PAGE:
Thanks for listening, and I'd love to hear your thoughts, from both sides. Are there any gifts that you've received that caught you buy surprise? Or, when you are choosing gifts to give to your child's parents, what are looking for?

Sunday, October 14, 2012

I am a Mom too!

This weekend we had our first invitation to a birthday party. It might not sound like much at first, and we were excited to take Squishy to an event with other babies and see how he interacted, but it did make me nervous. As far as I know, me and DH would be the only adoptive parents. We have hung out with two other of these couples before, when our kids were about 3-months old, and it was fun. But there got to be a point in the day when the other two moms starting talking about labor stories, and breast feeding, and not fitting into their clothes. I just started to hang back and got quite. It was a little bittersweet, because these were conversations I couldn't participate in. Just like before I was a mom, there I was on the outside of a conversation, listening to two fertiles talk about pregnancy and complaining that they could't fit into their pre-pregnancy clothes and how much breast feeding hurt.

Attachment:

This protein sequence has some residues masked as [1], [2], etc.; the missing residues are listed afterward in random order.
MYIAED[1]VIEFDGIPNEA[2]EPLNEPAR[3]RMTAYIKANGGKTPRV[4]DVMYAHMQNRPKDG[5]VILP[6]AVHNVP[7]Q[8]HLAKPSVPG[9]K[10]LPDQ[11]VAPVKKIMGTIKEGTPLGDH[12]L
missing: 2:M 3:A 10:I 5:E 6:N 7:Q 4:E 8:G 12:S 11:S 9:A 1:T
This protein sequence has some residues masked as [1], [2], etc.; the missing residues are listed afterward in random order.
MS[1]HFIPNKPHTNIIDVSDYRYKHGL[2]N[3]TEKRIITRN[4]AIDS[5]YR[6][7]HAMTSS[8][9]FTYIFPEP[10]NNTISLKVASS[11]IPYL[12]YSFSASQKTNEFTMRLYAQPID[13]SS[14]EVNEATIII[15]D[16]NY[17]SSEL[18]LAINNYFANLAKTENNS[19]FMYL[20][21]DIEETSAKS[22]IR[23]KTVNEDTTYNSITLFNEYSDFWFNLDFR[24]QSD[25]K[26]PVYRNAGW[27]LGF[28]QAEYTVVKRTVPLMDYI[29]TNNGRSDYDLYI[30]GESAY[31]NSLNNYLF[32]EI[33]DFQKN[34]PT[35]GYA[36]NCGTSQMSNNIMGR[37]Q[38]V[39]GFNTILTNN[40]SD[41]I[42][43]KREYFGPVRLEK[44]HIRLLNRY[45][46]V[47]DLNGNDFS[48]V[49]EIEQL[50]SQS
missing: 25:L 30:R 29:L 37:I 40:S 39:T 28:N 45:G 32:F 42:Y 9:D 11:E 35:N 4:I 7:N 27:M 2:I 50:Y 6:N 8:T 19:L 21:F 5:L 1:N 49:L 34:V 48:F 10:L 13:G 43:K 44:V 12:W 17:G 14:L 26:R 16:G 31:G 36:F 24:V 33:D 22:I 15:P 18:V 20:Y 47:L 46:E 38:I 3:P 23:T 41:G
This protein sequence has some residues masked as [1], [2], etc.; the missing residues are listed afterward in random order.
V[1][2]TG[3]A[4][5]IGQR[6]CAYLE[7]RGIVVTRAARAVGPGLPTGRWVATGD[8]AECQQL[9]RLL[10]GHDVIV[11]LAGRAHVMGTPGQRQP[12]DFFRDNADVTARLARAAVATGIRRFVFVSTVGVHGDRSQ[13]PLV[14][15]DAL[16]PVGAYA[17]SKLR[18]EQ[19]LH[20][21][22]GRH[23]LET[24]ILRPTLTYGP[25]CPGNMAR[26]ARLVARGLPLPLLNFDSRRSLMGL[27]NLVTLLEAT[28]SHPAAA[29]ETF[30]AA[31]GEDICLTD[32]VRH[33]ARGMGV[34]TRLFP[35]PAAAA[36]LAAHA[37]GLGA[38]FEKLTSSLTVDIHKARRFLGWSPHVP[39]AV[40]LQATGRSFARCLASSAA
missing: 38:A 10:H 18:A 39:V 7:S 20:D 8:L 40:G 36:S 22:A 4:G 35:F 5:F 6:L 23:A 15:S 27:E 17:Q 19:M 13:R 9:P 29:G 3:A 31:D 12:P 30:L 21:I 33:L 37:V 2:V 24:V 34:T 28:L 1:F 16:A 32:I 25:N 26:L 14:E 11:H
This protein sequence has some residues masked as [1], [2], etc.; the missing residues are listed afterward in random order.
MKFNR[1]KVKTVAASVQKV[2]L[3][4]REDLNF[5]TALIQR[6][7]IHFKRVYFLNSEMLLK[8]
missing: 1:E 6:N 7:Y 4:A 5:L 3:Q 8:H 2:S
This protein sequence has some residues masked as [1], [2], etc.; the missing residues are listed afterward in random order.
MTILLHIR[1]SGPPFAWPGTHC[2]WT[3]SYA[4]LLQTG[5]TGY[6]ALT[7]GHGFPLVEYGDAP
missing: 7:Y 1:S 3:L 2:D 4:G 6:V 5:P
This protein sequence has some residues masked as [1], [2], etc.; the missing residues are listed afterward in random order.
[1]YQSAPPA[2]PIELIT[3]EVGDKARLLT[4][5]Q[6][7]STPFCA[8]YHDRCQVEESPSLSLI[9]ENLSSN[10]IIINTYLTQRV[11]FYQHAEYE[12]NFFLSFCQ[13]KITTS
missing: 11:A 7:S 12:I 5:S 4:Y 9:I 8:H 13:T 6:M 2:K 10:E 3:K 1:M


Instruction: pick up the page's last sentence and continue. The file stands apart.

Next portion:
So, I was a little nervous going into this party. Would labor stories come up? Would breast feeding come up? Believe it or not, I do get asked questions like that a lot from other first time moms..."are you still breast feeding? did you do natural childbirth? how did you loose all the weight so fast?" I've been learning as I go, and have little non-committal answers to all those. But one-on-one is easier than a whole room full of mothers who gave birth to the child they are parenting.

Wednesday, August 15, 2012

Gift From the Sea

Six years ago today, my husband and I were married in the back yard of a vacation rental in Maine. At the end of this month, we are returning to our wedding spot with our son for the first time since we took our wedding vows. Last week, we finalized the adoption of our beautiful baby boy. As I look forward to this trip and reflect on how far we have come in six years, I remember a passage we had read at our wedding.